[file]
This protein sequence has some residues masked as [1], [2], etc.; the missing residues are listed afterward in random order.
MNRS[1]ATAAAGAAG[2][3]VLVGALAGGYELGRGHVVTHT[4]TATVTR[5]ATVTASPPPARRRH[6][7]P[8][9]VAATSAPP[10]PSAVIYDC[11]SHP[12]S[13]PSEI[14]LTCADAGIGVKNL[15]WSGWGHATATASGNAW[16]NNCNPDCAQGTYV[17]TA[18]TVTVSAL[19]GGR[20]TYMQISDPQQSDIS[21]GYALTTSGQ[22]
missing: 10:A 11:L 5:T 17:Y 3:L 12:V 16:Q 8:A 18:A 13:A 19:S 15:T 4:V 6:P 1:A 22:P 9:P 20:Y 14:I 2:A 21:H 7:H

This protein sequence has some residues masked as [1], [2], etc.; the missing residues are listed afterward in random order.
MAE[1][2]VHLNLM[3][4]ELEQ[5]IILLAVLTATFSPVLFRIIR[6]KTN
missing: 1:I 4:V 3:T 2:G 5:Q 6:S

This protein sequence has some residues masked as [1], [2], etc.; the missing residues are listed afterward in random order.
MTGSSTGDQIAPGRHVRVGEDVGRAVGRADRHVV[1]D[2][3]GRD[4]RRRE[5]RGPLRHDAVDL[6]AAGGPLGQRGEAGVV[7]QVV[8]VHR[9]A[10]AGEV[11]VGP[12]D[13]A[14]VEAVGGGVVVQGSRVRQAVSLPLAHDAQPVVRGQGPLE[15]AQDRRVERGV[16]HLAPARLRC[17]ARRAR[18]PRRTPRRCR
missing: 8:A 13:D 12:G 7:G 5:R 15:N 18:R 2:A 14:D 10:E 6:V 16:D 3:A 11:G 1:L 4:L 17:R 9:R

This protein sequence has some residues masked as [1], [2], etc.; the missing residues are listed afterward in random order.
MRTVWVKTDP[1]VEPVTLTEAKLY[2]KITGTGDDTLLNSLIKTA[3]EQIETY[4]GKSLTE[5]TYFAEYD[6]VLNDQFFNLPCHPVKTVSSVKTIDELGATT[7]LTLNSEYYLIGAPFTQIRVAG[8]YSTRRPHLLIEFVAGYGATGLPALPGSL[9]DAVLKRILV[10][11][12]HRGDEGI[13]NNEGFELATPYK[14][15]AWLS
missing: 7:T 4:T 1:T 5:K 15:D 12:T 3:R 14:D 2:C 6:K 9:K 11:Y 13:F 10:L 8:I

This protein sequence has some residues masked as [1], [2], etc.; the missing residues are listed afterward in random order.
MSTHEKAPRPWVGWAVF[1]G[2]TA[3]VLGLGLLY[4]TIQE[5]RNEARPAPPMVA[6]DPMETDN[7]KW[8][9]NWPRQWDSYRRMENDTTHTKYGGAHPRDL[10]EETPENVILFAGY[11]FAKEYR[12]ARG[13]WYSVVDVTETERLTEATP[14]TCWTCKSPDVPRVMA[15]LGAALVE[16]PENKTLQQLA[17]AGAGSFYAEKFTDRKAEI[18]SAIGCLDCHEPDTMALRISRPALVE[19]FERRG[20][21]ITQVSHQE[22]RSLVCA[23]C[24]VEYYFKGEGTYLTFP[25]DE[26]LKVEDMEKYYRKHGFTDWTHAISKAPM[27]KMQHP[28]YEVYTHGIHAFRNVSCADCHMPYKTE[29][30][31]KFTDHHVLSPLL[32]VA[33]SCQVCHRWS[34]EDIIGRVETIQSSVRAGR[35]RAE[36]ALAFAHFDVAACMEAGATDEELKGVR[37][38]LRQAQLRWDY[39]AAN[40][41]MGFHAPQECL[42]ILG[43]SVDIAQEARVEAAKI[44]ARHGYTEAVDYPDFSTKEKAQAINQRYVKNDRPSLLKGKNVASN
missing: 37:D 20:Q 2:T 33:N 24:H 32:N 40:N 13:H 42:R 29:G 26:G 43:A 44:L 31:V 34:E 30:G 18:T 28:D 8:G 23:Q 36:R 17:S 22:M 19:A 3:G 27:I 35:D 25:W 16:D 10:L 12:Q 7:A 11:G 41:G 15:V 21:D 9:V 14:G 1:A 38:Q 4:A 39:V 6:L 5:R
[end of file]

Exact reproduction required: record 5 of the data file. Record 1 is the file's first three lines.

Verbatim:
This protein sequence has some residues masked as [1], [2], etc.; the missing residues are listed afterward in random order.
MSTHEKAPRPWVGWAVF[1]G[2]TA[3]VLGLGLLY[4]TIQE[5]RNEARPAPPMVA[6]DPMETDN[7]KW[8][9]NWPRQWDSYRRMENDTTHTKYGGAHPRDL[10]EETPENVILFAGY[11]FAKEYR[12]ARG[13]WYSVVDVTETERLTEATP[14]TCWTCKSPDVPRVMA[15]LGAALVE[16]PENKTLQQLA[17]AGAGSFYAEKFTDRKAEI[18]SAIGCLDCHEPDTMALRISRPALVE[19]FERRG[20][21]ITQVSHQE[22]RSLVCA[23]C[24]VEYYFKGEGTYLTFP[25]DE[26]LKVEDMEKYYRKHGFTDWTHAISKAPM[27]KMQHP[28]YEVYTHGIHAFRNVSCADCHMPYKTE[29][30][31]KFTDHHVLSPLL[32]VA[33]SCQVCHRWS[34]EDIIGRVETIQSSVRAGR[35]RAE[36]ALAFAHFDVAACMEAGATDEELKGVR[37][38]LRQAQLRWDY[39]AAN[40][41]MGFHAPQECL[42]ILG[43]SVDIAQEARVEAAKI[44]ARHGYTEAVDYPDFSTKEKAQAINQRYVKNDRPSLLKGKNVASN
missing: 37:D 20:Q 2:T 33:N 24:H 32:N 40:N 13:H 42:R 29:G 26:G 43:A 44:L 31:V 34:E 30:G 18:T 28:D 8:G 23:Q 36:R 17:S 22:M 19:A 3:G 27:I 35:D 25:W 16:D 10:L 12:Q 7:A 11:G 41:G 15:V 21:D 9:V 14:G 1:A 38:Q 4:A 39:V 6:L 5:R